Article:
Shabanu lives with her mother, father, older sister, grandfather, aunt, and young cousins in a compound of mud huts near the border between Pakistan and India. They own a herd of fine camels, and as long as there is water in the nearby pond (called a "toba"), they live a proud and free existence in the windswept desert of Pakistan. Once a year, they attend a fair in Sibi, which lies across the desert and where they sell their camels in order to buy goods they need. When the toba dries up, they move to nearby villages with deep wells. When this happens, they wait eagerly for rain to fill the toba, which will allow them to move back to their beloved desert home.
Shabanu regards her older sister, Phulan, with disdain and envy. Phulan is beautiful and graceful. Her parents have promised her to a young man, Hamir, in a nearby farming village. The wedding will take place in the summer, when the monsoon rains come. Shabanu has been promised to this young man's brother, Murad, but as she is younger, her wedding is still far off. Shabanu loves her life in the desert. Her parents are gentle and indulgent. She adores the camels of their herd. She is especially proud of Guluband, a great and intelligent beast, who dances when he hears music.
Shabanu and her father travel across the desert lands to the fair at Sibi. Their sales at Sibi this year are especially important, as they will help pay for Phulan's dowry. At Sibi, Guluband is by far the best camel. Many people want to buy him, but Dadi refuses to sell him. An Afghani soldier, who will subject the poor camel to the conditions of war, shows special interest in Guluband. Dadi names an exorbitant price, and the man storms off. Dadi sells the rest of the herd quite successfully. However, the next day, the soldier returns with all the money for which Dadi had asked. Dadi must sell him the camel. Shabanu feels betrayed and crushed.
Dadi and Shabanu return home. The family prepares for the wedding by buying and sewing beautiful clothes and making a pilgrimage to Channan Pir. Women pray for sons and good marriages at this holy shrine. At Channan Pir, the women of the family meet Mama's bold cousin, Sharma, and her daughter, Fatima. Sharma left her abusive husband for a simple but independent existence in the desert, raising goats and sheep. Shabanu looks up to Sharma and often wishes that she could steal away to live a wild and free life in the desert with Sharma and Fatima. Sharma loves Shabanu, but she insists that Shabanu is lucky to be betrothed to such a gentle and upstanding young man.
When they return from Channan Pir, a dust storm whirls up. Grandfather, who is old and often unaware of his surroundings, wanders off into the storm before anyone notices. When they find him the next morning, he is near death. He begs them to take him to Derawar, a fort where he will receive a burial befitting a soldier. The family travels to Derawar, but eventually must bury him in a humble grave at the edges of town. As the dust storm has filled the toba, the family sets out for Mehrabpur, where Hamir's family lives.
Hamir's family bought their patch of land from a greedy landowner named Nazir Mohammad. The family labored over the land and it became rich and fertile. Nazir Mohammad is trying to force the family to give him part of their crops, claiming they did not actually buy the land from him. One evening, Shabanu and Phulan are fetching water when they come across Nazir Mohammad and his friends. They see the girls and plan to take Phulan and rape her. Shabanu throws the water pots at the men, sweeps Phulan up onto a camel, and rides home. Dadi sends the women off toward Derawar, fearful of Nazir Mohammad. He runs to tell Hamir what has happened. Hamir becomes violently angry, and when Nazir Mohammad appears shortly thereafter, Hamir attempts to shoot him. Nazir Mohammad kills Hamir.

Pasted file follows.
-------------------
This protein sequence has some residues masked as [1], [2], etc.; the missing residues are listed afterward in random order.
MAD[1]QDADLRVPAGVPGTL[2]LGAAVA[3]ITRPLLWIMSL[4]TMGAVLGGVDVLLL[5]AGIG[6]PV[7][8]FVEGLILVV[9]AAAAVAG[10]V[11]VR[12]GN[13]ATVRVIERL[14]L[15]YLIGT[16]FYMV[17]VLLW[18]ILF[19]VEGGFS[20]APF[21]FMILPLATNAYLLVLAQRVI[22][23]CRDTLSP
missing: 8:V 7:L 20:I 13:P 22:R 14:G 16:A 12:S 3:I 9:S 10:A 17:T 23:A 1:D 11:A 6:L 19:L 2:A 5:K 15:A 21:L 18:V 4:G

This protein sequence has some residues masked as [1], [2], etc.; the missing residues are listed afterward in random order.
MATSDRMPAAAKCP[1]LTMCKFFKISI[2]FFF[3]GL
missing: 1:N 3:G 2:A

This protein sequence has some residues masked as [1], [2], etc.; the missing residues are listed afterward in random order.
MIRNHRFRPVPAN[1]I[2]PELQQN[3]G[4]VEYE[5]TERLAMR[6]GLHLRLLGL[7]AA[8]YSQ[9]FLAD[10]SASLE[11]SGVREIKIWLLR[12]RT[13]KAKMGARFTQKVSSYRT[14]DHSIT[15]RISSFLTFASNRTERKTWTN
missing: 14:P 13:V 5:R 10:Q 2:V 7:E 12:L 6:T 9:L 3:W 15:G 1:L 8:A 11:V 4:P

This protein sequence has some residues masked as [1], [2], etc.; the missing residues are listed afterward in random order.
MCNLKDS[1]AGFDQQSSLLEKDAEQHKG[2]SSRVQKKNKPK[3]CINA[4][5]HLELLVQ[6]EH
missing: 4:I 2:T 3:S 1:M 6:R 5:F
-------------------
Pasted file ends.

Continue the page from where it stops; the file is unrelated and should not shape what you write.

The Desert Rangers find the women and take them to a nearby post, where the families will gather to settle the dispute. Nazir Mohammad's brother, Rahim- sahib, is a politician and wants to settle the dispute quickly. At the ranger post, Hamir's family, Shabanu's family, and Rahim- sahib talk far into the night. The next day, they announce the settlement: Phulan will marry Murad right away, Nazir Mohammad will leave the family alone, and Rahim-sahib, who met Shabanu briefly in the courtyard, will take Shabanu as his fourth wife.
Shabanu is devastated. She numbly endures Phulan's wedding. Sharma, however, draws her aside. She counsels Shabanu to learn to manipulate and control the doting man, to remain true to herself, to keep her heart hidden from him, and, if all else fails, to escape and join her and Fatima in the desert.
After the wedding, the family returns to their home in the desert. Shabanu tries to reconcile herself to her future. When her period starts, she hides it from her parents, as she knows she must marry soon after. When her father finds out she has hidden something from him, he is livid: her secretive and rebellious behavior does not befit a woman. Shabanu quickly decides to leave for Sharma's that very night.
When her parents are asleep, she slips out and climbs atop a camel. One of her favorite young camels insists on following her. She rides all night and is almost assured of freedom, when the young camel falls and breaks his leg. She knows that if she leaves the camel, predators will attack and kill him. Rather than leave him, she waits, knowing Dadi will find them in a few hours. When he does, he beats her violently. Shabanu stands silently under his attack. She resigns herself to her fate, but she carefully guards her inner happiness in her heart.
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